Isle of Whithorn and Wigtown
A tale of three walks
Easter Saturday (and also John’s birthday) was the first full day of our stay in Galloway.
Isle of Whithorn
Our first stop was Isle of Whithorn for morning coffee in the recently built Village Hall. From there, we set off for a walk round the “Isle” which is actually a peninsula – although Isle Head has a very narrow connection.
From the bay opposite the Hall we continued down Main Street to the harbour.
Looking back from the harbour, we could see on one side the castellated-effect sea wall of the Captain’s Garden, a 19th century private house, and the Kirk, and on the other side Harbour Row with the Steam Packet Inn, named for the days when the Isle of Whithorn was a key destination for Galloway’s steamship trade.
Onto Isle Head where we found the Solway Harvester Seat, a tribute to the seven-strong local crew of the fishing boat Solway Harvester which sank in a storm off the Isle of Man in January 2000, and a witness cairn dedicated to St Ninian, an early Christian missionary. It’s situated in what was once the Isle’s lifeboat station.
Close by are the ruins of the 13th century St Ninian’s Chapel. And here’s a lovely picture of the birthday boy standing next to it!
Climbing to the top of Isle Head, there were good views back to the chapel and the village.
At the top is the Isle’s most prominent landmark, a square, white tower known as the Cairn which has been a navigational aid for hundreds of years. Next to it is another memorial to the men of the Solway Harvester.
From here, we retraced our steps back to the car and headed a few miles round the coast to St Ninian’s Cave.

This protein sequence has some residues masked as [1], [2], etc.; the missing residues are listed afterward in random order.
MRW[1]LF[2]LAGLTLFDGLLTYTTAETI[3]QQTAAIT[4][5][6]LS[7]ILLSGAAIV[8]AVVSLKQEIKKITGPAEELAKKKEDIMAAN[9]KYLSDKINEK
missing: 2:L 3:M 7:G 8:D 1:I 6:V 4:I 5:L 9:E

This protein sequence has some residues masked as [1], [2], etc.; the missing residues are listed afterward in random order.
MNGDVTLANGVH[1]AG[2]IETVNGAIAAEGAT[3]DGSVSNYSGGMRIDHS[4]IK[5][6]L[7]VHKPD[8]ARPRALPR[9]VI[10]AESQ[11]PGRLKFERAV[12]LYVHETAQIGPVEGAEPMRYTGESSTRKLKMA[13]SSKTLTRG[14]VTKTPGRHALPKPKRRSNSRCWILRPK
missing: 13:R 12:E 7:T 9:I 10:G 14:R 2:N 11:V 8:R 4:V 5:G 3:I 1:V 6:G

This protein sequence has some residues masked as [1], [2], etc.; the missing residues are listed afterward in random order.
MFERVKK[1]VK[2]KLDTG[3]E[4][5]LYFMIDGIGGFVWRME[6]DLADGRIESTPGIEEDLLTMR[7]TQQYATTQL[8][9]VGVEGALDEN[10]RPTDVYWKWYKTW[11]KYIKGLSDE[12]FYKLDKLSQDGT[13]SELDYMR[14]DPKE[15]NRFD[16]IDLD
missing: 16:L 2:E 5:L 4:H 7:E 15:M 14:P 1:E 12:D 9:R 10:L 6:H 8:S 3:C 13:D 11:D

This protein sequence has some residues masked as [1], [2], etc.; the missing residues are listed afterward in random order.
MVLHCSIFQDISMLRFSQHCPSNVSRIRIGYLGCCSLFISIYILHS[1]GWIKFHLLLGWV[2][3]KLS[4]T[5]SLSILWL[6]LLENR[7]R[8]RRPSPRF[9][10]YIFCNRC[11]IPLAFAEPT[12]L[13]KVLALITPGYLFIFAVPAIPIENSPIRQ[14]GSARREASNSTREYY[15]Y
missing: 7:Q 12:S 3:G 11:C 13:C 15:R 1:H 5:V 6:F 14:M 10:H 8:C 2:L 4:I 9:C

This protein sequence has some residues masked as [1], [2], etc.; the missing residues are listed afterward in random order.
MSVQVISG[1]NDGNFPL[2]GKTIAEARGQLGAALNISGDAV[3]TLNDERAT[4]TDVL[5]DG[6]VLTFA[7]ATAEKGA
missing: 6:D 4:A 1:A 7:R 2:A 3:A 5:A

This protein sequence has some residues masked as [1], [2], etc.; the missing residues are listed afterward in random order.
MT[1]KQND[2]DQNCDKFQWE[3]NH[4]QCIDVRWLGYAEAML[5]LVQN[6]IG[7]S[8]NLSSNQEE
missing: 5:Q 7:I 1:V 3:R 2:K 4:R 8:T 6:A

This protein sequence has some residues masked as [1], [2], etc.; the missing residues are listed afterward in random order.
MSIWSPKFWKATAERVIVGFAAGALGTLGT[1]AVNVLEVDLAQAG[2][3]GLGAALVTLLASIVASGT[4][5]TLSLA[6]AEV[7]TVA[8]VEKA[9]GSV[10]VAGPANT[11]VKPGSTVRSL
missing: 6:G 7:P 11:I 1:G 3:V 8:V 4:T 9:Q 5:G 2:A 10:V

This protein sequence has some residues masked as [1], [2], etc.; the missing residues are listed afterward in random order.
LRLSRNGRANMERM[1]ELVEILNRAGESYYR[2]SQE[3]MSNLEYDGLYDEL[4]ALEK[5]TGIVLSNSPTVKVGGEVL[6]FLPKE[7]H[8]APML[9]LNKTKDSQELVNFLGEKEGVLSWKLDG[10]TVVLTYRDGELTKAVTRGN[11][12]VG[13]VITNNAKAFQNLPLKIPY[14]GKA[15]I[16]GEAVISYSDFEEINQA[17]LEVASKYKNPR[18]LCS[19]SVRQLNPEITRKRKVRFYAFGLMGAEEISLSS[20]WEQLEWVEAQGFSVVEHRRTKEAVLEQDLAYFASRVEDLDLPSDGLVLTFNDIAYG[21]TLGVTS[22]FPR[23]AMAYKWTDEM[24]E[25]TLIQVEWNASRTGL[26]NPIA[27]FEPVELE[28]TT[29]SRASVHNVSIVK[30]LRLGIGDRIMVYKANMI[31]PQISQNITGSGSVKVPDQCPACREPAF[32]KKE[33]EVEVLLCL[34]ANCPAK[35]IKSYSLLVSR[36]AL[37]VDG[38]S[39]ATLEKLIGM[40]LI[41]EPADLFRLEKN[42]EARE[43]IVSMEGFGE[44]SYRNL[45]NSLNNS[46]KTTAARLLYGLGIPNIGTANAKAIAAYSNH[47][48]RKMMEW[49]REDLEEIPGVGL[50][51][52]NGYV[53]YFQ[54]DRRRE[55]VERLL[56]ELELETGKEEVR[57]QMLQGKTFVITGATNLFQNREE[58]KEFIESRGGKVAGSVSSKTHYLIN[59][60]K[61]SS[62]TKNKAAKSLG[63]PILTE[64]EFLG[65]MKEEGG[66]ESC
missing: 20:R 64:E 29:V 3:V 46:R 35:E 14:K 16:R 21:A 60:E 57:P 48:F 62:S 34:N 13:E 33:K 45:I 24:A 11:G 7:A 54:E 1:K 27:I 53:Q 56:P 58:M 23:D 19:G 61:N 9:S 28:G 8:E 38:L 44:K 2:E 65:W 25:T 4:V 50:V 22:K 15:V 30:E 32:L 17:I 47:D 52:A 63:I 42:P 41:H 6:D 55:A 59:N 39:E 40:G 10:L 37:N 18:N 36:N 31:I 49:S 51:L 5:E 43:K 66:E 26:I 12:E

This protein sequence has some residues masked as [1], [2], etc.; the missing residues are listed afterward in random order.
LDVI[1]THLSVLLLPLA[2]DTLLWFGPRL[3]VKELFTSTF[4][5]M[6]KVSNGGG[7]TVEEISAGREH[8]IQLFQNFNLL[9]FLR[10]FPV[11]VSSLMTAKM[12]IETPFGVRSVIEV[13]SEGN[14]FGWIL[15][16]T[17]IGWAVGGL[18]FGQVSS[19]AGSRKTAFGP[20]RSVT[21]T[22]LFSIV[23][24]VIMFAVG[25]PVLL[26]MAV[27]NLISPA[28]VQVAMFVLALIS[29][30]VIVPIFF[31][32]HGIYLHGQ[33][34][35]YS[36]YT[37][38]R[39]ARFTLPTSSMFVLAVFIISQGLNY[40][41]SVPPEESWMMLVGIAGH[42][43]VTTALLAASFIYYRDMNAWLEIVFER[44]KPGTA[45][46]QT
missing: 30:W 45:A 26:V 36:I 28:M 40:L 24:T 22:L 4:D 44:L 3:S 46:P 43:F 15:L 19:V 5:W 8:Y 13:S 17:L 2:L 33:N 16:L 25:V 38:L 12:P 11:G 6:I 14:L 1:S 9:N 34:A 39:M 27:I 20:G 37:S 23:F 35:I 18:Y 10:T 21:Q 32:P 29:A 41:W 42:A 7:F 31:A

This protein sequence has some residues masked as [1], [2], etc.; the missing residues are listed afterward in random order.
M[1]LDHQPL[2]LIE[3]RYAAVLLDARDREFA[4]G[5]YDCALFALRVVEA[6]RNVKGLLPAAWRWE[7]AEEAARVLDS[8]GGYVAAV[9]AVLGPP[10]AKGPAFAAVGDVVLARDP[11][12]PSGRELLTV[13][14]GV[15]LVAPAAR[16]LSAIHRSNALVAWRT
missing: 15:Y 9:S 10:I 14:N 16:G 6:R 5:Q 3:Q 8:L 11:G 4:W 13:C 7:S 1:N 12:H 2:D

St Ninian’s Cave
St Ninian’s Cave is somewhere John remembers visiting as a child, so he was keen to go back. From the car park it’s about a mile down the wooded Physgill Glen to a stony beach.
Turning right, the approach to the cave is obvious (though hard on the ankles).
It’s surrounded by crosses and other tributes in every nook and cranny.
The views back along the beach are beautiful.
Once again, we retraced our steps to the car. This time we were in search of lunch, but were about to learn that this is almost impossible in Galloway after 2pm. We stopped in a few places on our way to Wigtown where, fortunately, we found a suitable café – can’t have John starving on his birthday!
Wigtown used to be Galloway’s chief town, but declined over the 20th century until 1997 when it was designated Scotland’s national book town. The Wigtown Book Festival was inaugurated in 1998, and these two things have kick-started a regeneration as an attractive town for visitors. However, I resisted the siren call of bookshops and we set off on the town trail, starting at the magnificent County Buildings which seems to have pretensions as a French Château.
A short distance away was the church to which we returned via a long loop, enjoying the views from Lovers’ Walk and Windyhill.
A boardwalk then took us to the Martyrs’ Stake. In 1685, five people were executed in Wigtown for refusing to accept Episcopalian services and, in particular, that the King had the right to call himself head of the church. Three men were hanged, but Margaret Wilson (aged only 18) and Margaret McLachlan were sentenced to be tied to a stake within the flood mark of the Blednoch stream until they drowned. Today, a granite memorial marks the spot.
The path continued through wetlands to the harbour (rather muddy looking) and a bird hide before returning to town via Station road – with an appropriate weather vane.
After that it was back to our comfortable Wren’s Nest for the night. The next day did not dawn so bright, but we braved the rain to visit two Galloway gardens.